The easing of travel restrictions from the middle of March could help relaunch Uzbekistan as a must-see destination along the Silk Road. Although efforts for promotion have been delayed, the government remains committed to reaching a target of close to 12 million international travellers annually by the middle of the decade.
Since 2019, Uzbekistan has been working on a new strategy to turn Central Asia into a must-see destination. Steps were taken back then to facilitate travel to the country. In 2019, visitors from over 60 countries were allowed 30-day visa-free travel and a simplified electronic visa system was introduced for citizens of 77 nations. In 2020, airlines landing at five airports were exempted from fees.
The strengthening of the “Silk Road” branding under UNESCO helped boost tourist arrivals to Uzbekistan. The country is home to two of the most fabled cities along that road: Bukhara and Samarkand. Along with Khiva and Shakhrisabz, they are now listed as UNESCO World heritage.
2020 was due to be the year of the massive roll-out of a campaign to promote tourism. Instead, the country had to adapt to the new Covid-19 situation.
Although the pandemic is affecting Uzbekistan like all countries around the world, the total number of active cases remains relatively low. By the end of April, the country has only 2,700 active cases, down from a peak of over 9,500 reached at the end of July/early August.
Planning a comeback on the world tourism stage
Uzbekistan is working hard to reestablish itself as a must-visit destination. In March, the government decided to ease entry conditions, and mandatory express testing upon arrival in the country has been cancelled.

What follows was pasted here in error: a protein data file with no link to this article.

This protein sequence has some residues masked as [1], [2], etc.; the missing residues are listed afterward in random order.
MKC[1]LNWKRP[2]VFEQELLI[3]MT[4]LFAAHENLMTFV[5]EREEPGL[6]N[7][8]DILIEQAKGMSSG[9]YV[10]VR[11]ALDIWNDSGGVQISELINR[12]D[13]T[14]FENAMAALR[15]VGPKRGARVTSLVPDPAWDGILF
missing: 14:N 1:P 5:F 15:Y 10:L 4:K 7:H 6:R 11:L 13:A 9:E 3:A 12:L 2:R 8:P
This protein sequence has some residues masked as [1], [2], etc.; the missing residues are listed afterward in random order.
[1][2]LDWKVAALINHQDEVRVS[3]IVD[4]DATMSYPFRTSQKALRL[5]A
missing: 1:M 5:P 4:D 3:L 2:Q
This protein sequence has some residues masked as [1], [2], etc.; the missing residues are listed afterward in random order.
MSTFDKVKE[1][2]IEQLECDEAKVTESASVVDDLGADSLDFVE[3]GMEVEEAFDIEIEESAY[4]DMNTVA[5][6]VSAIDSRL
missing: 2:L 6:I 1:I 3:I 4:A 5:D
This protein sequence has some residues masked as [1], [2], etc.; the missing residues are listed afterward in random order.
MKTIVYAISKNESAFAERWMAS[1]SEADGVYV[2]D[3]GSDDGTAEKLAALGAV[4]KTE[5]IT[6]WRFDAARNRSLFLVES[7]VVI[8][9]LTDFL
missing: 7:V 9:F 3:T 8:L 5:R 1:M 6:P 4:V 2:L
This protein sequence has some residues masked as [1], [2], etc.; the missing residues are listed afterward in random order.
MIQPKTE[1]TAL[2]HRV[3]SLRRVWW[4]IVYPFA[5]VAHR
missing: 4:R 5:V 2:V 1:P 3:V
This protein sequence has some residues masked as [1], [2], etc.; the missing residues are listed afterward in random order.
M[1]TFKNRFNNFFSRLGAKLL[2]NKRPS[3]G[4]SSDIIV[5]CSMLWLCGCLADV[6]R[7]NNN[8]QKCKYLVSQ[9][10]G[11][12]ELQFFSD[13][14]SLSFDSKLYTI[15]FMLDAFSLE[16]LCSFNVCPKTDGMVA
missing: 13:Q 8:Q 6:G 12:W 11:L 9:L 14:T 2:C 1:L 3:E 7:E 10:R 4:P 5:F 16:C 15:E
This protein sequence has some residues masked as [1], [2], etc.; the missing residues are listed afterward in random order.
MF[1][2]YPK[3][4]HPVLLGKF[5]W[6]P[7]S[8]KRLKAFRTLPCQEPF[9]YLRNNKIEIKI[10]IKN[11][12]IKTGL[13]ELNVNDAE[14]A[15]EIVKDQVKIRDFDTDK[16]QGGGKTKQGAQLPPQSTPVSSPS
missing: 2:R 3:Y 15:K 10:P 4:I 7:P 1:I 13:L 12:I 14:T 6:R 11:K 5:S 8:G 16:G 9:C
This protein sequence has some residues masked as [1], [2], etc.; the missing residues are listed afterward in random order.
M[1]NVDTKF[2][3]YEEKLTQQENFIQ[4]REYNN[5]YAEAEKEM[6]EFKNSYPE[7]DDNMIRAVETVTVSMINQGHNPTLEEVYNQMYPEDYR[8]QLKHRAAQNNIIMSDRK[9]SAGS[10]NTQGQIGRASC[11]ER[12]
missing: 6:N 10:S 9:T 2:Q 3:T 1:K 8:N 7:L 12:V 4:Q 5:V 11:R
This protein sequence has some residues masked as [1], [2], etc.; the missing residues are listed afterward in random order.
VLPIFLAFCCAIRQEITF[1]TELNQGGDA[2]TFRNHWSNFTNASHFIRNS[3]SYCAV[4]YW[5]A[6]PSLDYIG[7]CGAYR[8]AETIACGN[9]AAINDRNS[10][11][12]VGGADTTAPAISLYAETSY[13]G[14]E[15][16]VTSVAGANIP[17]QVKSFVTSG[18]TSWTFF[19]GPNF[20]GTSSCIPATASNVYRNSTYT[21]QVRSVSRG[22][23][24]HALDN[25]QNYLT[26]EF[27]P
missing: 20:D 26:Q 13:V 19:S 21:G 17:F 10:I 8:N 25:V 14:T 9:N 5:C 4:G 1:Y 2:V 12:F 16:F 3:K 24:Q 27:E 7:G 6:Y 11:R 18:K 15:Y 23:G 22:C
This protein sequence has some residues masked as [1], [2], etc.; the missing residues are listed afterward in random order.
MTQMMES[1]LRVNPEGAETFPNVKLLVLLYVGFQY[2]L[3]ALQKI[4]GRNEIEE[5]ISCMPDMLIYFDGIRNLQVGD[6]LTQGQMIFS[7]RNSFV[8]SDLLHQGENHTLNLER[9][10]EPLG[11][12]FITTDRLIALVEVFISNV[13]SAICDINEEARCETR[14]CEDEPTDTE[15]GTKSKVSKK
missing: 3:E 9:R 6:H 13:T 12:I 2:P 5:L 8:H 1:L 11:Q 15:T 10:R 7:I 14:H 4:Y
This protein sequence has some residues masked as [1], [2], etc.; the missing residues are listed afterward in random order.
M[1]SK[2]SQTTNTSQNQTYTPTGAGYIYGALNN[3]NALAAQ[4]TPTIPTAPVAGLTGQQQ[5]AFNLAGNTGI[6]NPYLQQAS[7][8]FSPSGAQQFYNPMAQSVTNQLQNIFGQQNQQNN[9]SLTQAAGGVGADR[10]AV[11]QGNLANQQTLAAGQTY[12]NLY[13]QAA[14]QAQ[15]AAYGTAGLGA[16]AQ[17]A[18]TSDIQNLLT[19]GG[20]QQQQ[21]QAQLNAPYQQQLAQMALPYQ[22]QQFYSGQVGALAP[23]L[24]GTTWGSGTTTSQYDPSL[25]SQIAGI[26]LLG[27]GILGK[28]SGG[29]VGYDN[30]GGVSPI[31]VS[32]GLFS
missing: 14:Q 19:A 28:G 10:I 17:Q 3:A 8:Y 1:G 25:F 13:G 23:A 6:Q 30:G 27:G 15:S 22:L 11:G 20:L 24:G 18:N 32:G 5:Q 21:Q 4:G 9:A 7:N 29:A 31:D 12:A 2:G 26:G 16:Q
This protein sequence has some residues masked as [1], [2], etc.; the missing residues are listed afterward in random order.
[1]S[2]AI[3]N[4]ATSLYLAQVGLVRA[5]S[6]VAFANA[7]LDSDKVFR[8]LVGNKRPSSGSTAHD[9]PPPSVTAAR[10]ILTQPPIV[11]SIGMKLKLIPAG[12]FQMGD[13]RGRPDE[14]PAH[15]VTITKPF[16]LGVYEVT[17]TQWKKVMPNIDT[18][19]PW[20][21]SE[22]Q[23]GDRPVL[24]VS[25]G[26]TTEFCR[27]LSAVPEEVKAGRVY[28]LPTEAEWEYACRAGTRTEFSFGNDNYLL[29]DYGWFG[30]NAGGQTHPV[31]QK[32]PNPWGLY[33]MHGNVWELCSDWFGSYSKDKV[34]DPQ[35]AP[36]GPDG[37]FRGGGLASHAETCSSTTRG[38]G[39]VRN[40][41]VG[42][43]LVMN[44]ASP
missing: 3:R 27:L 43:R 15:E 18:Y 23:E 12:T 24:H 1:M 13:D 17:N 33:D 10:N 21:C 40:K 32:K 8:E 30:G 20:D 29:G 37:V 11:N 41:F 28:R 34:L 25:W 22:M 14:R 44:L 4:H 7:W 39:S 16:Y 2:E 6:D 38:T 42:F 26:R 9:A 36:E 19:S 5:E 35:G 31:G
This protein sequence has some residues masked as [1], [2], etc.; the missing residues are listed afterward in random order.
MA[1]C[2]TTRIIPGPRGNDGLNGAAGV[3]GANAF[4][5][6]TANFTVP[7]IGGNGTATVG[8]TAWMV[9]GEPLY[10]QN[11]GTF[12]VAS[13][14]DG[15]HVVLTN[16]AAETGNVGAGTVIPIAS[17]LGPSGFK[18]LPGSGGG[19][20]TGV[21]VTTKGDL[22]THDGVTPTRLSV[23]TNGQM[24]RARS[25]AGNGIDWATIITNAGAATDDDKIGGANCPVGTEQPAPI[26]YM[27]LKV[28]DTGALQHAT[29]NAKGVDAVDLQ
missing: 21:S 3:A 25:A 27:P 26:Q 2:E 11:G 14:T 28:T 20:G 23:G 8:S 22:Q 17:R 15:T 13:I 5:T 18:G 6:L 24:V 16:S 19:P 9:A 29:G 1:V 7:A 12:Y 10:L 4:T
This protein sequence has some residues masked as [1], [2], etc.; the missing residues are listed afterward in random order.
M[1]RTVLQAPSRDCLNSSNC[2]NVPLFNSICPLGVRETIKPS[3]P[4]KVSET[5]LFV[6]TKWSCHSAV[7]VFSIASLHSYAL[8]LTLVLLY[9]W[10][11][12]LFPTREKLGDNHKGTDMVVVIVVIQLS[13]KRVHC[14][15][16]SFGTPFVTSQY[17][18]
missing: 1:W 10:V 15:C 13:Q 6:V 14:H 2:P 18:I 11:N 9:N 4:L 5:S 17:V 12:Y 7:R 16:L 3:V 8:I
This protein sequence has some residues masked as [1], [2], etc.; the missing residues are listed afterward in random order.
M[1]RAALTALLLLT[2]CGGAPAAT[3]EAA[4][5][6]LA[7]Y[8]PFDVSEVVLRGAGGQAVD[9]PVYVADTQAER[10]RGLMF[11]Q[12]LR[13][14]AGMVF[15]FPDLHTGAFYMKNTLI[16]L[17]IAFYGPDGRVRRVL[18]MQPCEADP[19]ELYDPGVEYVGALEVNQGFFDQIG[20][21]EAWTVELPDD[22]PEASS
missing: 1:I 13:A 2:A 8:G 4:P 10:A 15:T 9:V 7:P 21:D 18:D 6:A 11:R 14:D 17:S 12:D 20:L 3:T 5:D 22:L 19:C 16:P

Since then, all travellers entering Uzbekistan through airports, railway stations and checkpoints need only present a certificate with a negative PCR test in English or Russian, made up to 72 hours before departure.
To attract travellers, various initiatives have been launched by tourist authorities. “Uzbekistan. Safe travel GUARANTEED” is a new system which monitors sanitary and epidemiological standards within the country. Authorities have introduced a list of sites complying with this unified standard system to assure total safety for travellers. All tourist sites, related infrastructure, and public areas must obtain a special permit or certificate to continue operating. This includes accommodation of any type, all state border points, air, railways or bus stations, cultural sites, museums, theatres or concert halls.
There is also a financial incentive from the government to prove the country is safe to visit. If a foreign tourist catches Covid-19 while wandering around Uzbekistan, he or she is entitled to a financial compensation of up to US$3,000 for his or her treatment. This condition only applies if tourists travel in the country with a specially certified tour guide who ensures hygiene rules are observed.
Uzbekistan also used the pandemic as an opportunity to rethink tourism. A programme for the development of medical tourism in Uzbekistan, “Uzbekistan – land of hope and healing”, is now under development. Interest-free loans and grants are also provided for local travel players who come with innovative business ideas towards more sustainable tourism development in a post-Covid era.
Forecasts for tourism growth are highly optimistic. Officials are talking about a total of 11.8 million international travellers by 2025.
Photo – top of page: Bukhara is one of Uzbekistan’s highlights with its rich heritage (Photo: Uzbekistan.travel)